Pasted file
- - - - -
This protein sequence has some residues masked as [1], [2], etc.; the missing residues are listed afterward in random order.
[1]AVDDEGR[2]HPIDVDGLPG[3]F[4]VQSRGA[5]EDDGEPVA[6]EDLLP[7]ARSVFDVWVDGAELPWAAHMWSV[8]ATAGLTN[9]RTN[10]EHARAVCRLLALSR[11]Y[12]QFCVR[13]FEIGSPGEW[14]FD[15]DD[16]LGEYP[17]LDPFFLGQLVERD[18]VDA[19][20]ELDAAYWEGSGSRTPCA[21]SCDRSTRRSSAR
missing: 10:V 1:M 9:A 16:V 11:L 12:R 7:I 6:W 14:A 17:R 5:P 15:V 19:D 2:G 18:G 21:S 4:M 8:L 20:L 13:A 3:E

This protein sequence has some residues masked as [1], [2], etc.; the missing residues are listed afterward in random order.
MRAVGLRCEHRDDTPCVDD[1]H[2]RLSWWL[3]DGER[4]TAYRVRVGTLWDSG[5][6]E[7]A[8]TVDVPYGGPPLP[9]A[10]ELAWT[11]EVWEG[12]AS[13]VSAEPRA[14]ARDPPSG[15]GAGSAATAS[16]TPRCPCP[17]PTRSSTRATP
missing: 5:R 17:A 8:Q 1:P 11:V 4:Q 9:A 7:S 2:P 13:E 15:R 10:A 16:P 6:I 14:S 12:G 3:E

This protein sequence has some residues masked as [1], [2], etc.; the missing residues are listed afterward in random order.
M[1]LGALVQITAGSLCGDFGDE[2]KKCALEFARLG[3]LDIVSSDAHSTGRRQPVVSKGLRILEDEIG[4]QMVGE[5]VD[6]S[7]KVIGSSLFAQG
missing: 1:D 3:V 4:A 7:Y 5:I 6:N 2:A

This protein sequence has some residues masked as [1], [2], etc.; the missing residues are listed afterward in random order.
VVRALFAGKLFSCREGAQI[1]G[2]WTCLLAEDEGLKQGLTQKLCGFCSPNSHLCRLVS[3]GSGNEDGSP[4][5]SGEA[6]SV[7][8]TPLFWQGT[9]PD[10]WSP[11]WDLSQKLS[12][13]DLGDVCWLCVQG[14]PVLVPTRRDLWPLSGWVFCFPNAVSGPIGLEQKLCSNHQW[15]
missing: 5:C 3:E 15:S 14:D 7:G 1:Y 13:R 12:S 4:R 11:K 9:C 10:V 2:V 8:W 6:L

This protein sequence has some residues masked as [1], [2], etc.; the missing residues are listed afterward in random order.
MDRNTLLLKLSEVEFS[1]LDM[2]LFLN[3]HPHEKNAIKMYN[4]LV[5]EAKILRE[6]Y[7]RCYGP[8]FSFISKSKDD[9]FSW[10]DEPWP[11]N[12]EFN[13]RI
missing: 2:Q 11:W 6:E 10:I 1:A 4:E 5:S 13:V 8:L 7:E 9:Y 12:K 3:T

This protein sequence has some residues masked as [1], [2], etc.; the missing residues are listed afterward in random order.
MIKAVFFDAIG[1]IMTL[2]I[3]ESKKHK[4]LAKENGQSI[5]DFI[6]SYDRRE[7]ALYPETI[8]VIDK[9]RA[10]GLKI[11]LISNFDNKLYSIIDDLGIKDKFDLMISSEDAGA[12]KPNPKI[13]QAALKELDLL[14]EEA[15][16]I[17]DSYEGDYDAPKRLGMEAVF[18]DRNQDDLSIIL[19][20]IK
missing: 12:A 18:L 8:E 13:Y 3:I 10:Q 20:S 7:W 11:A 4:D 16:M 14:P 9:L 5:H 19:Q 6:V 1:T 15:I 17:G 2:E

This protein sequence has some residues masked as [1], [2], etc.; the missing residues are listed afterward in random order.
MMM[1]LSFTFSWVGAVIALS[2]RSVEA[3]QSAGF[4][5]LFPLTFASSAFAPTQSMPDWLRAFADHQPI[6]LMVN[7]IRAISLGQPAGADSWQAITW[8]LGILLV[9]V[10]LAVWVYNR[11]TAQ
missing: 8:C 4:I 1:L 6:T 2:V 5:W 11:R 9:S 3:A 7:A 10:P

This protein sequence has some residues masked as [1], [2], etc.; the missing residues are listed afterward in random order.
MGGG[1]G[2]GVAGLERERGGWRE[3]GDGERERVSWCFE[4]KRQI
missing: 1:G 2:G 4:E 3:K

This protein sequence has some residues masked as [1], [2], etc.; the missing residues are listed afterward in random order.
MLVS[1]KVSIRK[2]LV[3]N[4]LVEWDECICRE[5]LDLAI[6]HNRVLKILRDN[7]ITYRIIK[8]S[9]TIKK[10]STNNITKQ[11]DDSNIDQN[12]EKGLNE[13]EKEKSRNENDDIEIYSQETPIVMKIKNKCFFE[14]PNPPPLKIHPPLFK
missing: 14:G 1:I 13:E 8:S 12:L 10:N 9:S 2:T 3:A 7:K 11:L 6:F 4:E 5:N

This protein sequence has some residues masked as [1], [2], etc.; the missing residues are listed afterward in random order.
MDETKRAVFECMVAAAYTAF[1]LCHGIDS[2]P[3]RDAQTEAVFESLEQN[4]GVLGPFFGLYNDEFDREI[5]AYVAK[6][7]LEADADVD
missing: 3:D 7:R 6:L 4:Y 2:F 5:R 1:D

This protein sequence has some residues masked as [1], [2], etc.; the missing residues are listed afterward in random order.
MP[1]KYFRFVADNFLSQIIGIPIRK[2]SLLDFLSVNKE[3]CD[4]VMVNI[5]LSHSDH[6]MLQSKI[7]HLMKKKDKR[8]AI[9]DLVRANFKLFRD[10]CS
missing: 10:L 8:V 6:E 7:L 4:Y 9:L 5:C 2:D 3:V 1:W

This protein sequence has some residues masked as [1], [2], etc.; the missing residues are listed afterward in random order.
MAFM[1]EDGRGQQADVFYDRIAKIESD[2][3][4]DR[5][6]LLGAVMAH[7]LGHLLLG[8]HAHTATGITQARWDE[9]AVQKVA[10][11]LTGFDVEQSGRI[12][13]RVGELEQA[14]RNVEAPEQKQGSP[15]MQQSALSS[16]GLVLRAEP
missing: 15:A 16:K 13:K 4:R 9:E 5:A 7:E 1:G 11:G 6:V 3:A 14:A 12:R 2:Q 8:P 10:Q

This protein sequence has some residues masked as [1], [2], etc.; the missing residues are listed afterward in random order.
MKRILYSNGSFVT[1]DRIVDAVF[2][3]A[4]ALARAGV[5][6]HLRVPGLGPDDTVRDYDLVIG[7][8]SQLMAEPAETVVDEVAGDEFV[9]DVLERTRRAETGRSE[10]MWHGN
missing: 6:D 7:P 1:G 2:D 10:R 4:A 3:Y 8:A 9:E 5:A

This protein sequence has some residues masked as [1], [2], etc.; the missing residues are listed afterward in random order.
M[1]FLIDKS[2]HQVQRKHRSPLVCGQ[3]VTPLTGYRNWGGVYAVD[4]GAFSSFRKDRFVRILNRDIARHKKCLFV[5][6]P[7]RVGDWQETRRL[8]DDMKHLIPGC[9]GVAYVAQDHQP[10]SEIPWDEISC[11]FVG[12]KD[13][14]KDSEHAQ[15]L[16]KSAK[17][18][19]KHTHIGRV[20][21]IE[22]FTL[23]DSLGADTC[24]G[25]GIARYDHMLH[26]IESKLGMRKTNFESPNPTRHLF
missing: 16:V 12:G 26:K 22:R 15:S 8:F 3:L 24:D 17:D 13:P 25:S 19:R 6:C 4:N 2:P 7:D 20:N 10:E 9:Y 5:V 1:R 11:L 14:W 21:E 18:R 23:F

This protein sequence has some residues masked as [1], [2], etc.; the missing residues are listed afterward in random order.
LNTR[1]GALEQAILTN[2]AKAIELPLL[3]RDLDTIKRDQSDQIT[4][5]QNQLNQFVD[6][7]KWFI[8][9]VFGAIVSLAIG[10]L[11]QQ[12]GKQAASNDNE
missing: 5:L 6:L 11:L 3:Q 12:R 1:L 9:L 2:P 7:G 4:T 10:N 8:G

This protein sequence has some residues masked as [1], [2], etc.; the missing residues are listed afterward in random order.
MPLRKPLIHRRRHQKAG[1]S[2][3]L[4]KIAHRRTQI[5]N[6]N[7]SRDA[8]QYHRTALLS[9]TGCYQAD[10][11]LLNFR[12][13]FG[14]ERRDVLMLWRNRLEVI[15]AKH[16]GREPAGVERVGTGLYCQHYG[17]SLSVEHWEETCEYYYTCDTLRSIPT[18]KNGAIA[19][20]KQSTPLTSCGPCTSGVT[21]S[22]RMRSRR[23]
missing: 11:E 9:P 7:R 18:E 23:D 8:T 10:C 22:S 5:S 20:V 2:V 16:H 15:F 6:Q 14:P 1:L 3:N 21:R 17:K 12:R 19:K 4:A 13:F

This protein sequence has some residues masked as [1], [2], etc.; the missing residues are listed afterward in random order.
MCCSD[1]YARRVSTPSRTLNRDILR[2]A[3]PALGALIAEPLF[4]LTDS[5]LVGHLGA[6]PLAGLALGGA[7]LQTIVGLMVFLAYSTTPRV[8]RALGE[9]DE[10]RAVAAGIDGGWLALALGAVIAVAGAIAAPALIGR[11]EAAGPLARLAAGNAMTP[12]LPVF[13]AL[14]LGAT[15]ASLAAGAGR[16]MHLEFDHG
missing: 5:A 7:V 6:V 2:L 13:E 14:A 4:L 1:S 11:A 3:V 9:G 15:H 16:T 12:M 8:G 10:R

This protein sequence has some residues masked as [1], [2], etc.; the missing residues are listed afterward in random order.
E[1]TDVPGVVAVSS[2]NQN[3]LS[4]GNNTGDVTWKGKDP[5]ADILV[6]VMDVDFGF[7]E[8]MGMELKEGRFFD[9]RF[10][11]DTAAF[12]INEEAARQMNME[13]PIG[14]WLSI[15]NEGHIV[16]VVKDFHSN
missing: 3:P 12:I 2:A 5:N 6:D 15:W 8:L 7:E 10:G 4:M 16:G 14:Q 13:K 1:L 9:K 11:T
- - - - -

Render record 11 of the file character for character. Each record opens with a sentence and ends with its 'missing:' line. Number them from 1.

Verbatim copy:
This protein sequence has some residues masked as [1], [2], etc.; the missing residues are listed afterward in random order.
MP[1]KYFRFVADNFLSQIIGIPIRK[2]SLLDFLSVNKE[3]CD[4]VMVNI[5]LSHSDH[6]MLQSKI[7]HLMKKKDKR[8]AI[9]DLVRANFKLFRD[10]CS
missing: 10:L 8:V 6:E 7:L 4:Y 9:L 5:C 2:D 3:V 1:W